In the example of the wall, when no force is being applied, the wall is completely straight. When you kick it, the wall actually bends (although this movement is so very small you will only notice it if you use precision instruments). The cause of the wall bending is the force of the kick, and the reaction is the force by the materials being bent, or deformed - pretty much like the force when you push a spring (you cause the spring to deform by pushing it and the materials are struggling to get back to their natural position).
The wall breaks when the material can no longer withstand the deformation you are causing - you went beyond the maximum deformation of the material. The maximum deformation depends of the molecular structure of the material.
• Hi, I didn't understand one thing. Imagine we exert 10^5 newtons on a soft object by kicking it. For example a tissue or a paper. If we kick a wall or a hard object, our foot will break. But when we kick a paper as much as hard, we don't even feel any pain. Why is that? I mean paper isn't even able to exert 10^5 newtons!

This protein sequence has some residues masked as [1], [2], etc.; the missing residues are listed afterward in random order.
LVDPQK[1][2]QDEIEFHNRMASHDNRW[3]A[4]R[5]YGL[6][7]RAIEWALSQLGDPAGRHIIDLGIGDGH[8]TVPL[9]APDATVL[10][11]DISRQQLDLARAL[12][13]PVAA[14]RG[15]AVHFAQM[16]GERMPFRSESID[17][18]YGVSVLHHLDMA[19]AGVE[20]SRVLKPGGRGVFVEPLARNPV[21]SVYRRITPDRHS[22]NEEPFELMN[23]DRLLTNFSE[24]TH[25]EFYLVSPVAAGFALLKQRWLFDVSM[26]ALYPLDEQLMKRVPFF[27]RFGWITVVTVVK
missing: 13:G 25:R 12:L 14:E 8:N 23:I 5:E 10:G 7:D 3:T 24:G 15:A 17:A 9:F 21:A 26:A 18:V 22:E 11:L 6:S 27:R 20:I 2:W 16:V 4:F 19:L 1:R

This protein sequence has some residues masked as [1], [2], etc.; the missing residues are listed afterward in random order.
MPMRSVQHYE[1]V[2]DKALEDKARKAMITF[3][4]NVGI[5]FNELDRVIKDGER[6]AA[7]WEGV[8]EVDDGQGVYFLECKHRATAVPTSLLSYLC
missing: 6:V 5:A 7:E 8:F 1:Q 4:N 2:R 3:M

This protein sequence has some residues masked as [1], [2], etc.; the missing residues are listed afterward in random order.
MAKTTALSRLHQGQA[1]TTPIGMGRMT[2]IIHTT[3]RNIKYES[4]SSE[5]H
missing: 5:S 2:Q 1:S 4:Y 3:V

(Excuse my awful grammar)
• My teacher explained this today through the lens of the second law, he said that the reason that a fly does not destroy our cars when hitting them at such high speeds is because of the relative differences in mass

ie using the Fnet=(m)(a) equation:

the acceleration value hitting the fly (0.000012 kg) may be 45000 m/s^2 (creating a liquid smear of the little guy) this mass and acceleration indicates a force of 0.54 N

This same 0.54 N for a 2000 kg car is only 0.00027 m/s^2. Almost entirely unnoticeable for the car